Kidney Failure & Cancer After Kidney Transplant

Marie was manager of medium size creche and one day a parent drop of there child with a strep throat and as a result this Marie contacted Streptococcal Glomerulonephritis (GN), which result in the following complication for Marie.

Possible Complications of Post Streptococcal Glomerulonephritis (GN)
Although post-streptococcal glomerulonephritis usually goes away by itself after several weeks to months, it may sometimes get worse in certain adults, and lead to chronic kidney failure, and other complications including:

  • Acute renal failure
  • Nephrotic syndrome

I highly recommend checking out the content on the following sites

The IYA Foundation or The Irish Kidney Association

After Marie kidney failed due to Nephrotic Syndrome we began a 4 year journey is regular dialysis and working to get on the transplant list.

Post Transplant Cancer Risks

What are my chances of getting cancer after a kidney transplant?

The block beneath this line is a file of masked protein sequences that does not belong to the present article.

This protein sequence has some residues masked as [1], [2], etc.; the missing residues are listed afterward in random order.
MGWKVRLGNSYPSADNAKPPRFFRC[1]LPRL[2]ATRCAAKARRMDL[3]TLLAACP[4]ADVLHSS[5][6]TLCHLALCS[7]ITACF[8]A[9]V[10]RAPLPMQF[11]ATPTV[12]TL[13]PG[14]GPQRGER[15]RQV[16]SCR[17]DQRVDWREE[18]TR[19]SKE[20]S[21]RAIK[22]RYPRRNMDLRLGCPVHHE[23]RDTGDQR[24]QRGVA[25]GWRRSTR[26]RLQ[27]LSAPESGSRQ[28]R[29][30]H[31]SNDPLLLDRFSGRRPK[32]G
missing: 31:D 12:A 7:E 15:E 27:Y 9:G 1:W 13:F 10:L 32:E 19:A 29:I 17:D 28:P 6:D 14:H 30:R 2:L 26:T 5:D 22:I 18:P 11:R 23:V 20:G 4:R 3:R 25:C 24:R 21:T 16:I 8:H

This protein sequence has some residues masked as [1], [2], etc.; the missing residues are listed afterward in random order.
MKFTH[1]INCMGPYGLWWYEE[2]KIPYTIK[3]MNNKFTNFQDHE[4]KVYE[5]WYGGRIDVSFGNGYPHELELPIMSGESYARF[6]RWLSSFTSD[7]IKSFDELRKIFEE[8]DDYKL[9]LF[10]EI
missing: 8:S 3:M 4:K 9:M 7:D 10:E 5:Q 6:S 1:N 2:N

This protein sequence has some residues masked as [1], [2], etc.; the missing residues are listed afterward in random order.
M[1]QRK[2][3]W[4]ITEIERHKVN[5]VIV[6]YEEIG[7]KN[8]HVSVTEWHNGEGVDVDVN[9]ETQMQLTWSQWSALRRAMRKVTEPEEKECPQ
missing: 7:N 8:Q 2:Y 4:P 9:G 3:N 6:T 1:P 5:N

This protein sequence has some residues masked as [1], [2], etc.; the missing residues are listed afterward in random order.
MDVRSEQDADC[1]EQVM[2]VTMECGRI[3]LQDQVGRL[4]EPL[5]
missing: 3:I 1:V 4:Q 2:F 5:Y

Your chances are greater than those without a transplant. The immune system is very important to keep your body from getting cancer. Anti-rejection (immunosuppressive) medications decrease your immune function and may decrease the body’s defenses for certain types of cancer. There are things that you can do to lower your chances of getting cancer.

How do I know if I am at increased risk for skin cancer?

Skin cancer is the most common type of cancer and can cause death. If you have fair skin, live in a high sun exposure area or have a history of skin cancer you may have a higher chance for getting skin and lip cancer. There are also certain anti-rejection medication that may increase your risk more than others.

How can I lower my chances of getting skin cancer?

To lower your chances of getting skin cancer you should:

  • Avoid direct sunlight
  • Avoid tanning booths
  • Wear UVA and UVB sunscreen protection
  • Be aware of any changes in your skin. Preform self-examines of your skin and lips regularly. Tell your doctor if you notice a strange lump, bump, sore, ulcer, or colored area on the skin
  • Follow the advice of your transplant team and kidney doctor for further skin care. Your doctor may recommend going to a dermatologist (skin doctor) for a yearly exam

What other cancer screening should I talk to my doctor about?

Women – Discuss risk of cervical, breast and colon cancer with your doctor regularly and keep up with recommended exams

For more Details see the National Kidney Foundation Site